“You’re in for a treat.” That was the prediction from the bar staff at the Legion in Lerwick who’d heard the sound check ahead of last night’s concert.
There was an Irish theme running through the evening but it was down to locals, Birls Aloud, to kick things off with the splendidly-titled Orcadian tune I Have Never had Pumpkin Soup Before, which soon warmed the audience up.
The highlight of their act was the introduction of Sophie Moar. She was named traditional fiddler of the year last week and gave her winning tunes another run out. Introducing Sophie, band leader Eunice Henderson said the rest of Birls Aloud was made up of “one very proud mam, two very proud aunties and one very proud instructor.”
It’s easy to see why and the stunning performance prompted the first, well deserved, ovation of the night.
Another award winner was next on stage, BBC Radio Scotland’s Young Traditional Musician of the Year Paddy Callaghan, flanked by flautist Adam Brown and the Danny Boyle, who plays guitar, sings and performs and incredible bodhran solo that has crowd members craning their necks to see just how he is making the mesmerising sounds. He is a rare talent.
Callaghan jokes that his band is the hardest working at the festival – Friday’s slot was the seventh gig in one-and-a-half days. With that much playing no wonder they are so good.
It’s an crackling performance spiced with reels, slides and “non PC” polkas (“it’s not very politically correct to do somebody else’s tradition,” he explains, “but that’s what we try to do”). More controversy comes in the form of the hymn, Be Thou my Vision, running into more reels. He says it was something “religiousy” recorded for Songs of Praise and due to be screened in the summer. “Apparently our music is angelic,” he adds. It’s the first time it has been performed to a live audience and controversial or not it provides a beautifully evocative moment to an otherwise lively set.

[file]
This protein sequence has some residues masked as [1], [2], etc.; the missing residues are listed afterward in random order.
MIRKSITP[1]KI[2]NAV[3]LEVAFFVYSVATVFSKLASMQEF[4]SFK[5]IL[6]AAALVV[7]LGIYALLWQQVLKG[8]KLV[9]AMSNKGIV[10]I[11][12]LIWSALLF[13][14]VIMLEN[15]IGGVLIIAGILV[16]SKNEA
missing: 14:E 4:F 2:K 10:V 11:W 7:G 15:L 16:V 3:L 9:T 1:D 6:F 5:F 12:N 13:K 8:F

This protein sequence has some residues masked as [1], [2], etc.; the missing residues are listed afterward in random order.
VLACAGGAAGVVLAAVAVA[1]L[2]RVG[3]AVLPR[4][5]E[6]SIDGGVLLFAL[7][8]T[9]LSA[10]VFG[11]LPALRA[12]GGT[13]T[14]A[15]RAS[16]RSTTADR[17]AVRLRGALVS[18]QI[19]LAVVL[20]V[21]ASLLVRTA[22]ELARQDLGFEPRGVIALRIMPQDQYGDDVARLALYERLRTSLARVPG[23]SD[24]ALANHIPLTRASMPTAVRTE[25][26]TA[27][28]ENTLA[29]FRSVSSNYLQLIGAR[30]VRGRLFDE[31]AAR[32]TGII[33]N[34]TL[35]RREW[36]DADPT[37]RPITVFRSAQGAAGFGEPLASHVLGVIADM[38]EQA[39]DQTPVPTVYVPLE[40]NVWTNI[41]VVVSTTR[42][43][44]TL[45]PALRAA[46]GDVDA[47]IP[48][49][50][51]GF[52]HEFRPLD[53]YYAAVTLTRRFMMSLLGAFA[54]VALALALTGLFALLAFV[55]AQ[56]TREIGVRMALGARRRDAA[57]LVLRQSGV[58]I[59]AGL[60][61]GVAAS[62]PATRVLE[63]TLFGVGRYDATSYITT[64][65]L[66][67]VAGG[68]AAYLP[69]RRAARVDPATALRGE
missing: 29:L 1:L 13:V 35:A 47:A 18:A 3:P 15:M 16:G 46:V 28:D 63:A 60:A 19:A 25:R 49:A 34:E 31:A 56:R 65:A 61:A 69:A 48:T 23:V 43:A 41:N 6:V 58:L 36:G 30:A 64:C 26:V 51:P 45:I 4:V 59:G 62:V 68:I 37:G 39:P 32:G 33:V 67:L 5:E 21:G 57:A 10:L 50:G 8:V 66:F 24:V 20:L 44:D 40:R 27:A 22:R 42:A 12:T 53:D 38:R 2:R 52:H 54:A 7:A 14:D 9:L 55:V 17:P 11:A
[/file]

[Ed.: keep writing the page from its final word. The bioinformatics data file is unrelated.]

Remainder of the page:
The filling in the Irish sandwich comes after the interval with songs from Orcadian Brian Cromarty and his “all Shetland” counterpart Jenny Keldie. And what songs they are. I was surprised at how captivated I was as the harmonies filled the room when the pair opened with Bells of Harlem. They also tackled Bob Dylan’s Ring Them Bells but the show-stopper, and a highlight of the night, is The Dimming of the Day. It was simply beautiful.
Next up the stage was filled by the impressive Niamh Ni Charra band with a roaring set of tunes, songs and story telling. Ni Charra says she’s glad to be back for the 33rd folk festival, adding: “Have you any idea how difficult it is for an Irish person to say that.”
The music is as accomplished as you would expect from a woman who has toured the world but there is an unexpected depth and richness to the sound. Never more so than when Ni Charra sings with stirring emotion and maturity. She even manages to get the Legion crowd singing along to a chorus in Irish before ending with a fabulous set titled San Antonio.
This paved the way for the final act of the night, The Rambling Boys of Pleasure. They are five talented and fun-loving Irishmen. The banter is stepped up a notch, notably from chief joker Gino Lupari, although the rest of the band can hold their own. But this is not a comedy act and The Boys also deliver atmospheric music.
The Ballad of Will Joblin, telling the tragic story of a 19th century miners’ leader and is delivered with passion by vocalist Alan Burke and later in the set his If Mama Ain’t Happy is a fine bluesy number.
But there’s more. The juxtaposition between humour and tender tunes is exemplified when button accordionist David Munnelly introduces What Next? “I won’t bore you with the details, but it’s a nice tune,” he says.
It is, and so is For Rose. It was written as a present for a friend’s baby daughter but it’s a gift to music lovers everywhere.
If the theme of the night was Irish there was plenty of variety to keep the packed room entertained with brilliant music and plenty of laughs.
A treat indeed.